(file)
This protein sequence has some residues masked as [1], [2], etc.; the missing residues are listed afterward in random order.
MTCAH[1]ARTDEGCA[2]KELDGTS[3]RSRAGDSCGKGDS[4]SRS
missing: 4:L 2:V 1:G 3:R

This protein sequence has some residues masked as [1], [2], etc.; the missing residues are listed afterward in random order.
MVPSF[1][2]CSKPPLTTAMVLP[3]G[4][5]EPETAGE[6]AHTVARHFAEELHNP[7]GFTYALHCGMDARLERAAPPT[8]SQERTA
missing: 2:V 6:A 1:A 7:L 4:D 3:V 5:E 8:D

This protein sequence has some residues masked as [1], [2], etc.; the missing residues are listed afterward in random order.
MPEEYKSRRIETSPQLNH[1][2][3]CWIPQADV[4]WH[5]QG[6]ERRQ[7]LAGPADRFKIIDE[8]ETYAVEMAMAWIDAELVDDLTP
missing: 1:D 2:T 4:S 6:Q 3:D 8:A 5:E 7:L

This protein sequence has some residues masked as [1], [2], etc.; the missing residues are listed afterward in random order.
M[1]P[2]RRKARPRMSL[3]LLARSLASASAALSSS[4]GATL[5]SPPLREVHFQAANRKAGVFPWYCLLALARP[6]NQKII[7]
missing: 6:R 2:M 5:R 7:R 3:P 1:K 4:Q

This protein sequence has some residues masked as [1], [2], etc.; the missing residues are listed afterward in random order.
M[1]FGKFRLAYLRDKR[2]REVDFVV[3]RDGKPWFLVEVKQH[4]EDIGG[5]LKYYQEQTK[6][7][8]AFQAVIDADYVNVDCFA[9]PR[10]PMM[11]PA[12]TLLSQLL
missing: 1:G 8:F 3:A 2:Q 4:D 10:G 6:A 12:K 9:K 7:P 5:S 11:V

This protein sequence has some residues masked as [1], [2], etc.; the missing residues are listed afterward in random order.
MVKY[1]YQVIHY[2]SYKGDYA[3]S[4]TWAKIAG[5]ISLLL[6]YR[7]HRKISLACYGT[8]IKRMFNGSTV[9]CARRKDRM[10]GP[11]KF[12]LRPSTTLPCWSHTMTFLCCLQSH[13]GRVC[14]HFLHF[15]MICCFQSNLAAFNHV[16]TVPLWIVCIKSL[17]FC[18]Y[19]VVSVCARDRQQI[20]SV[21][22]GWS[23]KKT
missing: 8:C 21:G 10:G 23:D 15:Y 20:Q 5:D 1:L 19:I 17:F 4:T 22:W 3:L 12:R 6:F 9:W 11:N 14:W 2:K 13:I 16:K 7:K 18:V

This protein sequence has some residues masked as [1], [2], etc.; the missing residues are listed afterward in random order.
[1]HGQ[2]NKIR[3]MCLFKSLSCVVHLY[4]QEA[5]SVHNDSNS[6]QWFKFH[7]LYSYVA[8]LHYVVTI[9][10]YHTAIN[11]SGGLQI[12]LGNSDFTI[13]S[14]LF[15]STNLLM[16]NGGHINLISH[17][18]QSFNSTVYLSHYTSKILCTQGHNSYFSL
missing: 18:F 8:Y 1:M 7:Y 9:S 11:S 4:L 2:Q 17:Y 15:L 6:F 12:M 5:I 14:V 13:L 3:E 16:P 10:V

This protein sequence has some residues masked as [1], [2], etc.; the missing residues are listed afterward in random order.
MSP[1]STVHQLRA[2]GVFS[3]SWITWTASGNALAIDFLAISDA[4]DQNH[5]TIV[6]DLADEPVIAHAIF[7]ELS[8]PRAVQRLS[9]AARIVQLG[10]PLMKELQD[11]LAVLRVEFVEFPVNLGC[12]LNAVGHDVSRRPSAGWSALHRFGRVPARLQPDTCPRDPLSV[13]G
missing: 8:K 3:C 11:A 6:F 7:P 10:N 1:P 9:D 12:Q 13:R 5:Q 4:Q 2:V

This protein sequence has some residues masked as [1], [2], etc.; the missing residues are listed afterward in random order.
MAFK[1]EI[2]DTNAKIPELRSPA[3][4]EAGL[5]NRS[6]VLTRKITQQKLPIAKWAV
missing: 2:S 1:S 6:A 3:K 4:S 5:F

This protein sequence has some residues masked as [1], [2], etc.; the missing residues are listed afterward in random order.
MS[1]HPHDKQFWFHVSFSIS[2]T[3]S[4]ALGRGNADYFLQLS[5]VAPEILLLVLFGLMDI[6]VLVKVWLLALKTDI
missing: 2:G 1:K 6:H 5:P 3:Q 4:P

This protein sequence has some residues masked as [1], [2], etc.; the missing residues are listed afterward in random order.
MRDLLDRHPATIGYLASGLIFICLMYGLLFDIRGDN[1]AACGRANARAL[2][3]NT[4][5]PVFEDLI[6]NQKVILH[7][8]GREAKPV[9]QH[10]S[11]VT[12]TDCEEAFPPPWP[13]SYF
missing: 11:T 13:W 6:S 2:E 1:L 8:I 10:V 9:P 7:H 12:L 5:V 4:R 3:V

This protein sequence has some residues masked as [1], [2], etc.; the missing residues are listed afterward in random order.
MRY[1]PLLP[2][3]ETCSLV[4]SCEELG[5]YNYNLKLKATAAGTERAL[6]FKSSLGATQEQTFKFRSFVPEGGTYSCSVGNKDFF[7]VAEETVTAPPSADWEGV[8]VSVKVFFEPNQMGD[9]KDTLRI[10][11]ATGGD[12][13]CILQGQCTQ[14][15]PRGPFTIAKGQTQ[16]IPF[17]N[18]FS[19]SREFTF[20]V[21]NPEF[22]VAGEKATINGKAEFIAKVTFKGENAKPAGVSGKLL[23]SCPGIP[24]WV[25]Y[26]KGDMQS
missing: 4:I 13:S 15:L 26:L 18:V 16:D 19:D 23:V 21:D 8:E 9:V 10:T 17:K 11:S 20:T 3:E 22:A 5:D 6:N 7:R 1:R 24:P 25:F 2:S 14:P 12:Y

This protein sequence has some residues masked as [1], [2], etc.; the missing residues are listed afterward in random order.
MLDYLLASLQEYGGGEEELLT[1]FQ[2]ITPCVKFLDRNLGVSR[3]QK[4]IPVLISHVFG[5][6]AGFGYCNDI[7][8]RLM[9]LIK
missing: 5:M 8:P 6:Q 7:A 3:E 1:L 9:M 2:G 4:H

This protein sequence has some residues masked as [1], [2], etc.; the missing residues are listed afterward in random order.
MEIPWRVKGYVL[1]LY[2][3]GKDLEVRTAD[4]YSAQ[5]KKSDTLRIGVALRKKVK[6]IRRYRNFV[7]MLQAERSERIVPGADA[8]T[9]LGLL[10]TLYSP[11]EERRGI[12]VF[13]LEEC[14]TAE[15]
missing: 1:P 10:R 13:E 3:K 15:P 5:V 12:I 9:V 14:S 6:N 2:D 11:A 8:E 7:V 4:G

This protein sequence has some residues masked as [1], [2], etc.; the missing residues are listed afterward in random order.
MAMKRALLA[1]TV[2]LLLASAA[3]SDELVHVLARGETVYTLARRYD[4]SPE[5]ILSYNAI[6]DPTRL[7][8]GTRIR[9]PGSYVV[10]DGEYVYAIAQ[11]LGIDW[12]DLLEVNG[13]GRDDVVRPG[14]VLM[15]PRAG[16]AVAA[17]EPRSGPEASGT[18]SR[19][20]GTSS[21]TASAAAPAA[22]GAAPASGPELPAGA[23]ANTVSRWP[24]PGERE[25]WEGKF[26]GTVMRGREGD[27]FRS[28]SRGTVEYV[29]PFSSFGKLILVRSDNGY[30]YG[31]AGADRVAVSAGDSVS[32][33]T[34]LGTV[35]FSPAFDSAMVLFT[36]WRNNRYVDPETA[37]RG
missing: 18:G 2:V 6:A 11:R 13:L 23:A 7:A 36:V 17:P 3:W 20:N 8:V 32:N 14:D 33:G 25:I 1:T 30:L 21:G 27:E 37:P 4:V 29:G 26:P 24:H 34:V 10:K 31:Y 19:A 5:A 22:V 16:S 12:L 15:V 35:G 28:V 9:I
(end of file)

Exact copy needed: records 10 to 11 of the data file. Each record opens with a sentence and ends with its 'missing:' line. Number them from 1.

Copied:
This protein sequence has some residues masked as [1], [2], etc.; the missing residues are listed afterward in random order.
MS[1]HPHDKQFWFHVSFSIS[2]T[3]S[4]ALGRGNADYFLQLS[5]VAPEILLLVLFGLMDI[6]VLVKVWLLALKTDI
missing: 2:G 1:K 6:H 5:P 3:Q 4:P

This protein sequence has some residues masked as [1], [2], etc.; the missing residues are listed afterward in random order.
MRDLLDRHPATIGYLASGLIFICLMYGLLFDIRGDN[1]AACGRANARAL[2][3]NT[4][5]PVFEDLI[6]NQKVILH[7][8]GREAKPV[9]QH[10]S[11]VT[12]TDCEEAFPPPWP[13]SYF
missing: 11:T 13:W 6:S 2:E 1:L 8:I 10:V 9:P 7:H 12:L 5:V 4:R 3:V